Arthur Rackham was a most singular middle-class gentleman; a tall, slight, bespectacled and balding middle-aged man who believed in hard work, prudence, and frugality. He lived a comfortable life in London with his wife, Edith, a portrait painter, and their daughter Barbara. But when Rackham sat at his drawing board and easel he created, perhaps with a mischievous, devilish grin, another world inhabited by gnarled trees fraught with life, impish dwarves and gnomes, and curious children, forever on the border between the fantastical and the real.
Born in 1867 as one of 12 children, Rackham, unlike many of the artists and illustrators in this exhibition did not spend hours drawing as a child. In 1885, at the age of 18, Rackham began his career at the Westminster Fire Office as an office clerk. Noticing that something was missing from his dull, but secure work as a civil servant, he began studying during the evenings at the Lambeth School of Art. Less than 10 years later, Rackham had illustrated his first book. It was only after he realized he could make a living from his illustrations that Rackham left the safe world of civil service behind, but, unlike many of the illustrators on display, he was not an immediate success.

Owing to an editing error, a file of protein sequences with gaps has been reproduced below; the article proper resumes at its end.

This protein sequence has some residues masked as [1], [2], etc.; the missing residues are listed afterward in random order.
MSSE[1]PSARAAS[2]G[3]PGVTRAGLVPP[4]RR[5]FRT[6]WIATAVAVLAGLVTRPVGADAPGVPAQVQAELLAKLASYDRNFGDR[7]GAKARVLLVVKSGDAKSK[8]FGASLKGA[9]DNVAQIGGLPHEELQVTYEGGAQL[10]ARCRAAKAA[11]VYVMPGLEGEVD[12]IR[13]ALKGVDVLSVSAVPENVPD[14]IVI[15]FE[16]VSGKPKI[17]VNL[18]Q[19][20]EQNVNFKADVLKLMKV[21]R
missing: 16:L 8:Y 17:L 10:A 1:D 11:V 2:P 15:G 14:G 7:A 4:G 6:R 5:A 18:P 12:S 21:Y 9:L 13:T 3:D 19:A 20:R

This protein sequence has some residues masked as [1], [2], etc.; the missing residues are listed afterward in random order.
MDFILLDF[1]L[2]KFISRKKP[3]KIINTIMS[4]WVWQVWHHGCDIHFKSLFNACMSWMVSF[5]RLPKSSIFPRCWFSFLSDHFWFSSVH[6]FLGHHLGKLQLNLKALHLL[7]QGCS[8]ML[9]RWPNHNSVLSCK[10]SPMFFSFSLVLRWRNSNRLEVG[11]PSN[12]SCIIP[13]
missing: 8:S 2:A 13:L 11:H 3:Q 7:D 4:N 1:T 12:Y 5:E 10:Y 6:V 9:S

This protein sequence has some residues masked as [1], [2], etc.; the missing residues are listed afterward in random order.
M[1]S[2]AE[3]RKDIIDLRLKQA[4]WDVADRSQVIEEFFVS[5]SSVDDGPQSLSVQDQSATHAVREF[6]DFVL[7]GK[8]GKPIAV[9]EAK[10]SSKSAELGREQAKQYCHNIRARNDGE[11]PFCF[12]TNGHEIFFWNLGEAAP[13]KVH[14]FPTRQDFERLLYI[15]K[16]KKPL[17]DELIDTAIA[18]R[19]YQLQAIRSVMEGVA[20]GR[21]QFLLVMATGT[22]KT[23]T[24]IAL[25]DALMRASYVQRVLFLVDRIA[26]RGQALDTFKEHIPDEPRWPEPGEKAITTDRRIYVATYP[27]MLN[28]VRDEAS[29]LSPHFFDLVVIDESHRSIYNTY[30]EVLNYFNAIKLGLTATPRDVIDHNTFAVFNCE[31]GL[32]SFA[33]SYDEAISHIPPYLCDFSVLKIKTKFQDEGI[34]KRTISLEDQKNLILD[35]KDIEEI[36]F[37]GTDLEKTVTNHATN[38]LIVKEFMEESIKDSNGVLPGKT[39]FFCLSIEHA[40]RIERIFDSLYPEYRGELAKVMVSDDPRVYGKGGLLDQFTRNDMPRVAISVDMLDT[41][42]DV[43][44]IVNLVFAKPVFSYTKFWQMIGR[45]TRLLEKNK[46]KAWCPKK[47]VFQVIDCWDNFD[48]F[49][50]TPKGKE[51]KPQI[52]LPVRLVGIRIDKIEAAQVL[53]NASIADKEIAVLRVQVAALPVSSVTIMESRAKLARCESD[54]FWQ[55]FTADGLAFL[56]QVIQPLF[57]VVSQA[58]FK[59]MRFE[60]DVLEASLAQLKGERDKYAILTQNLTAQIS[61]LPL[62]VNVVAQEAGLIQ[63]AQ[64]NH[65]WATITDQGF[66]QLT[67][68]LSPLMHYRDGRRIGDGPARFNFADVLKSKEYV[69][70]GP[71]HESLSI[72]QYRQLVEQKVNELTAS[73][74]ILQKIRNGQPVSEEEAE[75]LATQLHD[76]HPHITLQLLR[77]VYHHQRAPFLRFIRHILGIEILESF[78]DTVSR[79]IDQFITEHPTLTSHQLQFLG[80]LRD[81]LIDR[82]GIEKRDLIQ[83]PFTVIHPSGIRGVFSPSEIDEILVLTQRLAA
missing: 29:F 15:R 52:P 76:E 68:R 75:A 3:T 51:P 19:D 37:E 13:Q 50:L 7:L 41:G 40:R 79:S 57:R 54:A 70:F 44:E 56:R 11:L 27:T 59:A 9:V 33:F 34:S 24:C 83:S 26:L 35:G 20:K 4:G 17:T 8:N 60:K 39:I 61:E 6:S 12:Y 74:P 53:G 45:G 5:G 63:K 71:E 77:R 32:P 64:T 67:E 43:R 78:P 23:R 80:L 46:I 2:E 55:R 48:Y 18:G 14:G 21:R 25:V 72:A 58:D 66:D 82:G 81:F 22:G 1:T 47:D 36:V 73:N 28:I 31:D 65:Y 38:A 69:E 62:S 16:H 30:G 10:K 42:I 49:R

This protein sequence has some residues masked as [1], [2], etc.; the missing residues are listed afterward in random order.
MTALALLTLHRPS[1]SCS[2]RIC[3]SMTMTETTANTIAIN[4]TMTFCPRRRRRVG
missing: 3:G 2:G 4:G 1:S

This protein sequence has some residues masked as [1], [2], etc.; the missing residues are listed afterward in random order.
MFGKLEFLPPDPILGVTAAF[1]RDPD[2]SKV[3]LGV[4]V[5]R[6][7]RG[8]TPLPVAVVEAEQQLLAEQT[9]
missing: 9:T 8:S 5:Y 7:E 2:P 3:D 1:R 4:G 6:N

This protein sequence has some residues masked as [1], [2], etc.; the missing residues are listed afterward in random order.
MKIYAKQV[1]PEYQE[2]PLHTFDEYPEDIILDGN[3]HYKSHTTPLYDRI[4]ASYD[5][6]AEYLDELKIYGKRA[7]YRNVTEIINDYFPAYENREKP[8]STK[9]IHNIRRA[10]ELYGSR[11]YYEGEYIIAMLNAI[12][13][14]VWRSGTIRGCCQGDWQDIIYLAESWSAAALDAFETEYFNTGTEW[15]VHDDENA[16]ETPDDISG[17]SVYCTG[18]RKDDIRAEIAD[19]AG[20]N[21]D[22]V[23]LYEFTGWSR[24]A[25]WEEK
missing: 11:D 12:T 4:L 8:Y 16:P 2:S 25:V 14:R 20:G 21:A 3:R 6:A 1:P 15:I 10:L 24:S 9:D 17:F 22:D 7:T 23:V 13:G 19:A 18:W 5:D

During the 1890s, Rackham illustrated a total of nine books - steady work to be sure, but it was not until 1900, when he was commissioned to illustrate Fairy Tales by the Brothers Grimm, that he came to the attention of William Heinemann, George Harrap, and Hodder and Stoughton, publishers of deluxe edition gift books. By 1905, when Rackham illustrated Washington Irving’s Rip Van Winkle, he had become England’s leading book illustrator. Although Rackham had succeeded in creating a totally unique style of illustration with the publication of Rip Van Winkle, his work was not without its influences.
In 1823, the first edition in English of Children and Household Stories by the Brothers Grimm appeared for sale, with illustrations by George Cruikshank, then England’s leading illustrator in black and white. At first glance, one may not notice any similarity between the work of Rackham and Cruikshank, but if one leans in close and studies the illustrations created by Cruikshank, the darker side of fantasy, which Rackham would masterfully portray over 80 years later, may be glimpsed. Walter Crane, who began his career 30 years before Rackham, illustrating nursery rhymes with bold colors and decorative borders, also illustrated a version of Children and Household Stories in black and white. But for Crane, the power of illustration was to educate and inform children in an entertaining manner. Later in his life, Crane would become a detractor of Rackham’s work, which he referred to as ‘ghouls and monsters’ because he believed they disrupted a child’s development. This was a major difference for the time periods in which these two inventive illustrators lived: the prim world of Victorian England versus the romantic golden age of the Edwardian era with only hints of the tragedy the First World War would bring.